IN FOCUS: Mickey Harte’s reputation continues to grow

By Shaun Casey

MICKEY Harte is always one step ahead. Always planning, always prepping, always thinking outside the box. In last Sunday’s Leinster semi-final win over Offaly, sending Louth through to their first decider since 2010, Harte threw a curveball into the starting team.

Just over two weeks ago, Dylan McKeown wasn’t even training with the Louth senior football team. He had impressed in an All-Star game, just before the new year, where the Louth club All-Stars played the county team, but didn’t make the cut. Until last weekend.

His call-up was late, but worth the wait. McKeown kicked two points as the Wee County delivered a 0-27 to 2-15 extra-time victory to set up a Leinster final date with Dublin. That sums up Harte’s approach. Always one step ahead.

Harte was the same during his days in charge of his native county Tyrone. When the Red Hands were on course for their third All-Ireland title in six seasons in 2008, Harte faced a dilemma. Kerry’s Twin Towers of Kieran Donaghy and Tommy Walsh were proving almost unstoppable. Almost.

Harte had a trick up his sleeve. He moved wing half-forward Joe McMahon into the full-back line alongside his younger brother Justin and the Omagh siblings got to grips with Donaghy and Walsh. The rest is history.

With the tactical move paying off, no one could argue against it. Even Ciaran Gourley, who was the unfortunate defender that missed out on a starting place.

“He’s ruthless in his determination just to win,” said Gourley. “I wouldn’t say it’s a case of win at all costs, but he’ll express it in such a way that winning is important to him and it should be important to the team and important to the players.

“Truth be told, I sort of had an inkling it was going to happen. If I was being honest as a player, I looked at the Kerry players and tried to think of the match-ups,” recalled the three-time All-Ireland winner.

“I knew physically and height wise, I wasn’t going to suit the inside men that Kerry had. I suppose Mickey had to try and explain it to me in such a way, it was disappointing obviously, but he had to make a decision that was best for the team, and that’s what he does.

“He’ll make decisions that are best for the team and as a player you have to respect that. He’ll make sure that the players in Louth know that sometimes there’s decisions that have to be made and ultimately, it’s for the better of the team.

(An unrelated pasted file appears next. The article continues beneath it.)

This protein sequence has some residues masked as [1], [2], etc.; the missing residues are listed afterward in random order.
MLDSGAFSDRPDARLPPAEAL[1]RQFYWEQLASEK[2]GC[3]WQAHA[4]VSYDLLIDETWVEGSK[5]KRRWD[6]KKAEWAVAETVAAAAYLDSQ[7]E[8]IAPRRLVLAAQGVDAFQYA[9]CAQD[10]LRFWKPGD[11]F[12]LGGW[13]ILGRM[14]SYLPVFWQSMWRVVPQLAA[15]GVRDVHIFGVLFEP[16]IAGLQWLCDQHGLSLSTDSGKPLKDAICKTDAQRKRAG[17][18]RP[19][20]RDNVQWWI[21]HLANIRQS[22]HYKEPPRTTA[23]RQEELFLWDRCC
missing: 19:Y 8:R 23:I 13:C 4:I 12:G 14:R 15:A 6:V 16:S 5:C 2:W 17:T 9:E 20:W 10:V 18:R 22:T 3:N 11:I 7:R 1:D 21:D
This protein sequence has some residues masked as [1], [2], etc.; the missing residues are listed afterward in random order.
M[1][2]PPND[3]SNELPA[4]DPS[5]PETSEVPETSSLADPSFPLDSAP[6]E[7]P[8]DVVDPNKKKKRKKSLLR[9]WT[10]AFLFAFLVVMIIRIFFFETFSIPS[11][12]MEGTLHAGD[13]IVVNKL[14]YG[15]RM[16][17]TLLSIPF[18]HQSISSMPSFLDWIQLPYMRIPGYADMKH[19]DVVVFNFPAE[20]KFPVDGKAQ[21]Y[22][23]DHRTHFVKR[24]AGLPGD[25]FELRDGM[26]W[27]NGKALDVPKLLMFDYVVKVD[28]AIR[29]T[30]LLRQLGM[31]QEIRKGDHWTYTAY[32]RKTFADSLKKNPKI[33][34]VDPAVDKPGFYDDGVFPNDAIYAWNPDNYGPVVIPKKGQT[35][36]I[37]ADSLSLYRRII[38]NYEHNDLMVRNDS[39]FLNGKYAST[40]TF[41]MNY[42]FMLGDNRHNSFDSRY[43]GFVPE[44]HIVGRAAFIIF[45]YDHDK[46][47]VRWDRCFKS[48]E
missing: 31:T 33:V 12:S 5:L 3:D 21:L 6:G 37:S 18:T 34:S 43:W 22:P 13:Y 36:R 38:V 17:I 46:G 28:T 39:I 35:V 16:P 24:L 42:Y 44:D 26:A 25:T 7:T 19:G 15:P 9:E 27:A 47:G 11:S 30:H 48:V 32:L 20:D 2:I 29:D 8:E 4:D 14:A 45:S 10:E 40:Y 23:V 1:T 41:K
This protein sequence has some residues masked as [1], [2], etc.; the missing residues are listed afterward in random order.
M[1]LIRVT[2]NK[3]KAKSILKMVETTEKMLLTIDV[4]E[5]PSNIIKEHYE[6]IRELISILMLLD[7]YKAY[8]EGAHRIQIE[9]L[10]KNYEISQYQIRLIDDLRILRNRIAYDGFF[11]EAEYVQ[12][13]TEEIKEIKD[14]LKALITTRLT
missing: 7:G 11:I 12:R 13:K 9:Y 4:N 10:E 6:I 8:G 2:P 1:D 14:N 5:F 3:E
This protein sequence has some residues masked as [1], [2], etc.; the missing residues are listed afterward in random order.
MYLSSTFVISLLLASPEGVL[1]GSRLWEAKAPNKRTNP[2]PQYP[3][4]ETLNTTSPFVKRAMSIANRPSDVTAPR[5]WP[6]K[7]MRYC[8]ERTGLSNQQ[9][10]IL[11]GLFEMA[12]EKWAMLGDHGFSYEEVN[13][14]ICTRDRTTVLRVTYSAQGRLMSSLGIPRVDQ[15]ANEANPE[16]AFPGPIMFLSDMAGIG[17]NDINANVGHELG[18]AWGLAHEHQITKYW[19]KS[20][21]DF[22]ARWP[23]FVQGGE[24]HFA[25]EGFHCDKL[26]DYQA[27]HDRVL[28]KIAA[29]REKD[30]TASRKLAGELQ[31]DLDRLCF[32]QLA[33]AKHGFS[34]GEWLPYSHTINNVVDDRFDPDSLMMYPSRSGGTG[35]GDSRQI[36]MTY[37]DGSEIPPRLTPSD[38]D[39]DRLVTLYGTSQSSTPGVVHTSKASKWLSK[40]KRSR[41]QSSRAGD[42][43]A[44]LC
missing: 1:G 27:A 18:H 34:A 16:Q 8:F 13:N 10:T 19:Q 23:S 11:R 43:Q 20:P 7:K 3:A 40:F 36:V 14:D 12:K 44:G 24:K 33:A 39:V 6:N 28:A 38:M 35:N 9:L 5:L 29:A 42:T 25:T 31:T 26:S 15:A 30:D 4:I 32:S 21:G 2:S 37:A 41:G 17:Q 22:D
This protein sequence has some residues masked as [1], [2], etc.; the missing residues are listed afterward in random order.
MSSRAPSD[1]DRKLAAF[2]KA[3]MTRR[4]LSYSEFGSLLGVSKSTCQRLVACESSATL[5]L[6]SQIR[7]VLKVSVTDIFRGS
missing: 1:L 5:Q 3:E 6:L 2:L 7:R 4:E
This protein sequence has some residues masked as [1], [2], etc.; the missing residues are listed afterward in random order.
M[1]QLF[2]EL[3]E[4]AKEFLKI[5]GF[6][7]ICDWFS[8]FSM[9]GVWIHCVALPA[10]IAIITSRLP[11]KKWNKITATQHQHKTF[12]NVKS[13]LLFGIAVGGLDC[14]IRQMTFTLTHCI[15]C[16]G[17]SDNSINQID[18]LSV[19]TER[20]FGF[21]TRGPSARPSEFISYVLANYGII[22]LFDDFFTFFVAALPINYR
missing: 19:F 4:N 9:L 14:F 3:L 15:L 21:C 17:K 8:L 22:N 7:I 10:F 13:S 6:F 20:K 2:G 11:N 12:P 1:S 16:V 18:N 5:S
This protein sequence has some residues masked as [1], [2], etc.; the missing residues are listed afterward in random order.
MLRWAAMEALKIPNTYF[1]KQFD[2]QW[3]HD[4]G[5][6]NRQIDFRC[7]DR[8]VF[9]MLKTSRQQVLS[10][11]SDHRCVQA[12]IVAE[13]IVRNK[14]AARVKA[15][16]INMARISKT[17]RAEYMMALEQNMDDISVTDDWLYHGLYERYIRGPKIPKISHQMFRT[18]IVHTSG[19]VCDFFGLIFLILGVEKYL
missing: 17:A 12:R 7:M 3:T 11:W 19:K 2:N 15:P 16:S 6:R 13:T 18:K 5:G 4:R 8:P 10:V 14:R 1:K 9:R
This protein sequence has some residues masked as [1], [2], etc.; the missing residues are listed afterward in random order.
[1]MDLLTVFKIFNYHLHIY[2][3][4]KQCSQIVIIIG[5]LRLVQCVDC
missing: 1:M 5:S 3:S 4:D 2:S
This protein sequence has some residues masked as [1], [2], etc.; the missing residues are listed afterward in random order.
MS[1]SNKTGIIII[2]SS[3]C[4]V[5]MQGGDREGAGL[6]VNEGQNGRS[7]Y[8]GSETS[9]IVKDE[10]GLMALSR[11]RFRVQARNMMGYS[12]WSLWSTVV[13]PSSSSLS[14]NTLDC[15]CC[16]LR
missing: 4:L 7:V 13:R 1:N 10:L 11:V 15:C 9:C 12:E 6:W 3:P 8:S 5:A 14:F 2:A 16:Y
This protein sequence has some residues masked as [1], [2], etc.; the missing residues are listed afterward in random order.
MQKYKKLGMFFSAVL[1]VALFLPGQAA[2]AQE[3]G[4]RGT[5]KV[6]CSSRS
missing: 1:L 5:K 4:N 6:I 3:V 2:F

“That’s what they have to realise with him, he’s doing it for the best and he wants to get the best out of them, and he wants success. If those decisions have to be made, he’ll do it and ultimately on a lot of occasions, he’s been proved right by doing that.”

Peter Fitzpatrick was the Louth manager when they last reached the Leinster final, but more recently, he’s the county chairman that appointed Harte.

The move was as surprising as it was exciting for Louth folk. Harte had just stepped down after almost two decades managing Tyrone, but Fitzpatrick knew the Errigal Ciaran man was the right man for the job.

“I would have known Mickey even during my playing days with Louth, I knew him pretty well. At that stage, we were looking to build a stadium, a new 14,500 seated stadium and we just looked at the bigger picture.

“What’s the point in having a big fancy stadium and maybe not having a team to play in it? So, we said we’d be ambitious, we’d get someone who we knew would be capable. I said we’ve one chance of getting ourselves out of this hole, because club football was going pretty well in Louth. I approached Mickey one week before he resigned as Tyrone manager.

“Mickey said he wanted to stay with Tyrone for one more term, but he’d wait to see what would happen and he gave me a commitment that if he didn’t go one for one more year that he’d give me a call the following weekend.

“True to his word, after he resigned, Mickey contacted me and we met up, we had two or three meetings and then he agreed to become manager of the Louth senior football team.

“Getting someone of the calibre of Mickey Harte, it was a no-brainer. I played for Louth for 16 years in the ‘80s and ‘90s and we had an opportunity to get Mick O’Dwyer into manage the team. We also had an opportunity of getting Joe Kernan in to manage the team.